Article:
Recommendation: Long ORBC
Timing: 24 months
- Stock Price: $3.41
- Shares out: 46.8mm
- Market Cap: $160mm
- Cash: $75.4mm (as of June 30th, 2012)
- Debt: $4.6mm
- Revenues (ltm): $65mm
- EBITDA (ltm): $18mm
- 75% incremental EBITDA margins on Service Revenue
- Book Value: $3.77 (0.90x Price/Book)
- EBITDA (2016e): $50-60mm
- Successful launch of OG2 constellation in mid-2013
- Improved latency & Improved Data throughput
- Expansion opportunities in existing and new markets
- Accelerating revenue growth and high operating leverage.
- Long term re-capitalization of under-leveraged balance sheet.
- Bull Case: $10.00 = 300% over next 2-3 years
- Bear Case: $3.00 = -10%
Orbcomm operates in 100+ countries, offering machine-to-machine (M2M) global asset monitoring and messaging services through its constellation of 27 low-earth orbit satellites and related ground/control infrastructure, and through reselling terrestrial wireless services. M2M is a two way telematics service which can track, monitor, and control mobile and fixed assets. www.orbcomm.com
We think that over the next 24-36 months, Orbcomm will experience an accelerating growth rate in revenues and even faster growth in EBITDA and cash flow. Once the second generation (OG2) satellites are in the sky there will be ample opportunity to grow within existing markets, reinstate the AIS revenue stream, and also penetrate new markets. The company has no debt, $80mm of cash, and can easily fund the deployment of the satellites with cash on hand, cash flows, and some minimal vendor financing. The operating leverage in the business is substantial with incremental revenues dropping 75% to the EBITDA line. The management team owns 20%+ of the stock and have proven they know how to operate a niche satellite business. This is becoming an execution story as they have already proven a market exists for their services. If the management team properly executes its stated strategy of launching OG2, adding new functions and features to its network, it will grow the subscriber base in new and existing market, and become a much larger and significantly profitable company in 3-4 years.
We think that in 24-36 months, ORBC could generate $100-110mm in revenues, 55% EBITDA margins, and trade at 9x EBITDA. Additionally, what is missed by analysts is the capital structure opportunity at maturity whereby the company could add 3-4 turns of leverage to the business and pay out a special dividend. In total, we think the stock is worth $8-10 within 24 months.
It is an execution story with growing revenues, increasing operating leverage, and the potential for a higher multiple.
- Orbcomm sells satellite and terrestrial communication through a network of value added resellers. The ecosystem of 150+ VARs has developed around ORBC’s technology. These VARs design applications catered to specific markets and utilize an ORBC receiver to communicate with ORBC’s satellite network. These VARs will often mark-up the monthly fee charged by ORBC. In this sense, ORBC is a wholesaler and the VARs are retailers.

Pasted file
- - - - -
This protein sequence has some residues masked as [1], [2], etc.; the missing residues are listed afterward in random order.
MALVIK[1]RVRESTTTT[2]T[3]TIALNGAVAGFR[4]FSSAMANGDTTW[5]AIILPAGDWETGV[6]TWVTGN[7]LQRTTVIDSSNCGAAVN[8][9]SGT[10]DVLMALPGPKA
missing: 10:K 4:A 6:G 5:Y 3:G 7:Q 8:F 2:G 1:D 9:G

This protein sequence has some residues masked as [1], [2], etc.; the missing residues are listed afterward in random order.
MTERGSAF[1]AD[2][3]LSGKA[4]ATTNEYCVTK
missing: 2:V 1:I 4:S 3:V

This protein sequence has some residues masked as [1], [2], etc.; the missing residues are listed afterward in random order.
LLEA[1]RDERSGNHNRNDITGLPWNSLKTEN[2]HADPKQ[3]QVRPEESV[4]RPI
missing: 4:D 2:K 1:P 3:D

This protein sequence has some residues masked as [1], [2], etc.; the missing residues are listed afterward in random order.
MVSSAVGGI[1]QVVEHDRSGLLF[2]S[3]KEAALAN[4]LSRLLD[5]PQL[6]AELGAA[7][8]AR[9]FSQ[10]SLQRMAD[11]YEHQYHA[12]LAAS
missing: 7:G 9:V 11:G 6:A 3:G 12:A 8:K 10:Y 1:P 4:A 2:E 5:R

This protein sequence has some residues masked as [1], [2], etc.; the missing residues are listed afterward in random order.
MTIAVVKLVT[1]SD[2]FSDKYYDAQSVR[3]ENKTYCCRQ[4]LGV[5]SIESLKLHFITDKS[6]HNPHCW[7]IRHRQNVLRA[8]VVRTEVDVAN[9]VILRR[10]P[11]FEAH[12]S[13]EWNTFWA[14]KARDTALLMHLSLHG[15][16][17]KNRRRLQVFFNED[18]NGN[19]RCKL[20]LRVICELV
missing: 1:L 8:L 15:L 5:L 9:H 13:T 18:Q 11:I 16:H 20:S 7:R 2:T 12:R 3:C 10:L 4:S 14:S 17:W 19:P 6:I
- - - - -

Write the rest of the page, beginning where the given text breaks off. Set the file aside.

- Recurring revenue with very low churn.
- 700,000+ “subscribers” today. (Each receiver is considered a subscriber.)
- Subs pay on average $5.50 per month
- VARs will often mark this up to $15-20 per month depending on the market and the application.
- Current Markets served
- Heavy Machinery:
- Catepillar, Komatsu , Hitachi, etc…
- In these markets, ORBC works directly with the OEM and (in most cases) is integrated into the assembly line.
- For a nice example of a system at work check out this link: http://www.komatsuamerica.com/komtrax
- Dry Trailers - 57,000 Wal-mart trailers
- Cold Chain Distribution - 90% market share, yet market only 10% penetrated
- Vertically Integrated
- Acquired the top two VARs in the market Startrack Systems (#1 player) and PAR Logistics (#2 player)
- These acquisitions increase ARPU by moving up the value chain and capturing the retail margin as well.
- Adds engineering talent for accelerating adoption of OG2 receivers/applications for other markets.
- AIS – Automatic Information Systems
- Can track all ships above a certain size around the globe.
- Data business – sells data to Coast Guard, Bloomberg, etc…
- 100% incremental margin business (satellites are already going up for core business)
- Some Future Markets
- Security, Alarm; Weather Instrumentation; Home Metering; Drilling Rigs, Off Shore Platforms; Commercial Metering; Pipelines; Storage Tanks; Generators; In-Cab, Trucks; Rail; Recreational Ships; Containers; Military Land Vehicles
- Frost & Sullivan has estimated that there are 170mm+ pieces of equipment that could be serviced.
- Focus – Orbcomm is focused on the M2M market. The entire architecture of the business, from the network design to the marketing approach is focused on this market. For their main competitors this market is an afterthought, as they are more focused on higher ARPU markets like voice.